Now the Priest is really upset. "My son, don't you know that your immortal soul is in danger? It's time for extreme measures. Tell me, do you know how to make a novena?"
"No, Father," the man replies, "but if you have the plans. I have the lumber."

Ed Paquin laughed so hard at Minnie’s joke, he fell out of his chair.

The jokes and stories continued long after supper, until 10 p.m., when Minnie’s friends said goodbye and headed out into the snowy night to walk home. They escorted Maud to her family's home across the road. Then the Paquin men and Emily headed back to the Paquin farm, where Emily is renting a room while she teaches at the corner schoolhouse. On Monday, the men and Emily will need to rise early to get back to work.

Notes & Further Reading

Disclaimer: While the diary entries above are real, the stories I've created to illustrate Minnie's life are fictional. The stories are based on my research into the history of the time and the characters, but are largely the product of my imagination. I welcome your corrections and alternate interpretations.

-- Jodi Perras, Minnie's Great-Granddaughter

Characters: Louis Duby appears in the diary for the first time this week. Readers may remember that Minnie's mother, Aurora, is a Dubé from Rimouski in French Canada, but I don't know if she and Louis are related. Louis was 33 years old in October 1896 when he married 16-year-old Alida Paquin in Nadeau, Michigan. By 1904, they had three daughters, Clara, 6; Flora, 3; and Merilda, 1. The Paquins are recurring characters, but this is the first time that brothers Ed and Fred have shown up in the diary. Ed, 27, and Fred, 20, are the older brothers of 17-year-old Del, whom Minnie visited earlier in January. Maud Raiche also makes her first appearance. She's the 15-year-old daughter of Joe and Emeline Raiche, who live on the farm across the road from the Gamache farm. Maud, born in March 1888, is their youngest daughter. Another new character is Mary Filatreau Caron, the wife of Joseph Caron. The Carons don't show up in any Hermansville census, but do appear in Champion, Michigan, where Joe was a blacksmith. It's likely that Joe found work as a blacksmith in the Hermansville-area lumber camps and the family lived in Hermansville for a few years during this decade. Their children are Henry (Minnie's New Year's date), Wilfred, Nellie and Marian (sometimes Mary Ann in the records). Records show Mrs. Caron did suffer from heart disease, starting at least in 1903.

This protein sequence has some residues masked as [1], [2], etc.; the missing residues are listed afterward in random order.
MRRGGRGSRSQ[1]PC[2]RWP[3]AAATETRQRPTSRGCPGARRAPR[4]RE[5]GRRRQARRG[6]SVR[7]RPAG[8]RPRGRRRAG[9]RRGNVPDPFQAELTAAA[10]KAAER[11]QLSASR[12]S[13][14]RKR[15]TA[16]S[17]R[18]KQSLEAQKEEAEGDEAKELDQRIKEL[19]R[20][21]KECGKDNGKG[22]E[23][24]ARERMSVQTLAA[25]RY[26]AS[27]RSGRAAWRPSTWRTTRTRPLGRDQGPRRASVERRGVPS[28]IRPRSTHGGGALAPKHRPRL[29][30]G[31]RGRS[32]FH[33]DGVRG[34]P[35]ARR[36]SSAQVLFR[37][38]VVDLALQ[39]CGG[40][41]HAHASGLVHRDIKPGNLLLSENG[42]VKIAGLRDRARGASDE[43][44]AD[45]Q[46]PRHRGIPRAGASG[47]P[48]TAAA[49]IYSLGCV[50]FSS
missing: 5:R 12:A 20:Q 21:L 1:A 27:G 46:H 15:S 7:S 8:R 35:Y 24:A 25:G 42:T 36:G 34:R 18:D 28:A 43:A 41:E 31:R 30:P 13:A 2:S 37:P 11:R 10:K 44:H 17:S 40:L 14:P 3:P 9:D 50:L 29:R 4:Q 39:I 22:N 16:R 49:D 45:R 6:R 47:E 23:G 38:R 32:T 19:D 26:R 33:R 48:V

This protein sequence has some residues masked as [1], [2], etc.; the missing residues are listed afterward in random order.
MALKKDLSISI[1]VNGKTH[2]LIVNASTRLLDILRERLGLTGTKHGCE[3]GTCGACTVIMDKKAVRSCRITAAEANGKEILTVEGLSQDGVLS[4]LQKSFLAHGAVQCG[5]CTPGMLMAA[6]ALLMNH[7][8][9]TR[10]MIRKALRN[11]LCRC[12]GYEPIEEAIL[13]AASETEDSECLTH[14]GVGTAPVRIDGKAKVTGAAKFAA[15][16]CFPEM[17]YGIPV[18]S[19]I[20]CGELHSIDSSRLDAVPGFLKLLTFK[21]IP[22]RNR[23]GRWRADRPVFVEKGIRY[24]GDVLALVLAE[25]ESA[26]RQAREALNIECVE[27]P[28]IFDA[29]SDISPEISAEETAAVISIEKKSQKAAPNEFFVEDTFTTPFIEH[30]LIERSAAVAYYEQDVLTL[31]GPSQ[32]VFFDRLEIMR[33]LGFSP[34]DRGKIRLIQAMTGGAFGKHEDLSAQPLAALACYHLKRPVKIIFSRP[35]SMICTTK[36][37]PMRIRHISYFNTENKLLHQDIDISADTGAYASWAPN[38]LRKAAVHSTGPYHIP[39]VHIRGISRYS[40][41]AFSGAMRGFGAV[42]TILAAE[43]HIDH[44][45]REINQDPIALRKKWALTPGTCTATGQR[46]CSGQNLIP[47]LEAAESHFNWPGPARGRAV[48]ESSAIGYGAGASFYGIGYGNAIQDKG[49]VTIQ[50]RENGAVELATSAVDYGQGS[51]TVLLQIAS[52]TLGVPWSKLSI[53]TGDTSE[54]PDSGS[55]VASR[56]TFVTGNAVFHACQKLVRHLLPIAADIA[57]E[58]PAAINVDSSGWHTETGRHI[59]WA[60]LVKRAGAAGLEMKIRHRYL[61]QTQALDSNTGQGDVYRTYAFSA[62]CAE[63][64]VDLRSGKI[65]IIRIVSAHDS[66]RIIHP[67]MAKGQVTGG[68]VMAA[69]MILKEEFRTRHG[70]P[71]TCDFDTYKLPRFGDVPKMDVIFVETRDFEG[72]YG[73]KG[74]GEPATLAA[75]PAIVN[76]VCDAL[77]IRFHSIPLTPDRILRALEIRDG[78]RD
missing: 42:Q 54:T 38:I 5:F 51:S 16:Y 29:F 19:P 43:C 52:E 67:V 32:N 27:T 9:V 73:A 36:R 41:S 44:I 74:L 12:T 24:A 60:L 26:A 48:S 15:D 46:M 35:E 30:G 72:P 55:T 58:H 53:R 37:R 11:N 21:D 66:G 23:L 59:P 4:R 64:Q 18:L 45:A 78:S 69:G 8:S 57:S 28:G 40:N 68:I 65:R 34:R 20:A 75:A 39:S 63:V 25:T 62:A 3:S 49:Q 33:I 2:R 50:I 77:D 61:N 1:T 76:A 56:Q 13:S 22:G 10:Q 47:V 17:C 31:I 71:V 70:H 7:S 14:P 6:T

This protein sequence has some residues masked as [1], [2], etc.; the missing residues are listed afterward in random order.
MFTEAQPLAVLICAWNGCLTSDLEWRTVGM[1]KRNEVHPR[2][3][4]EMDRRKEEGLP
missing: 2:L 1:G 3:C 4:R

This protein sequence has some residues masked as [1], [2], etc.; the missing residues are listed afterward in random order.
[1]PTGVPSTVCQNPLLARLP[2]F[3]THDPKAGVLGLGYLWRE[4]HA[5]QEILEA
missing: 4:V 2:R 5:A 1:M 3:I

Cold Spell of 1904: Reading through news accounts of the cold weather in 1904 uncovered some interesting stories. I was not able to access any Menominee County newspapers before writing this post, so many of the stories come from newspaper accounts in Detroit, Chicago and cities in Wisconsin. This story from a railroad man, as told by the Portage Daily Democrat in Portage, Wisconsin, was particularly compelling:

“During my life as a railroad man I have run up against cold weather, but never heard of feet being frozen in the cab of an engine. This occurred, however, yesterday on a freight run between Portage and Milwaukee.” … He explains that the boiler heads on the big train engines had recently been covered to make the cabs more endurable in hot weather. But in winter, it prevented the heat of the engines from warming them as the train ran. “Both engineers and firemen are compelled to dress like arctic explorers lest they perish of cold within a few inches of a seething furnace.”

  • Portage Daily Democrat, Portage, WI, 26 January 1904

Chicago Tribune, 25 January 1904

Detroit Free Press, 24 January 1904

Tramps: The word "tramp" was commonly used in the late 19th and early 20th century to refer to certain homeless people. Depression-era writer H. L. Mencken wrote, “Tramps and hobos are commonly lumped together, but see themselves as sharply differentiated. A hobo or bo is simply a migratory laborer; he may take some longish holidays, but sooner or later he returns to work. A tramp never works if it can be avoided; he simply travels.” For more on the history of U.S. homelessness, see

Apple Bread: The apple bread recipe above comes courtesy of my mother, Verna Benson Perras. I'm not sure how old it is, but it smells heavenly and tastes delicious. The original recipe included "oleo" instead of butter as an ingredient, which would place it later in the 20th century. Families may have been more likely to eat apple bread in the fall, but I'm guessing that they may have stored some apples in their root cellars until January for such a treat.

Lumberjack Jokes: I give full credit to for the lumber-related jokes. Some of these jokes sounded just like the jokes my uncles used to tell in Michigan's Upper Peninsula. Find more corny lumber jokes at

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1 bình luận

30 thg 1, 2021

Love that you included your mother’s recipe.My mother used “oleo” too, in Wisconsin! This post reminded me how Mary is a symbol for all the sustaining mothers over all the earth.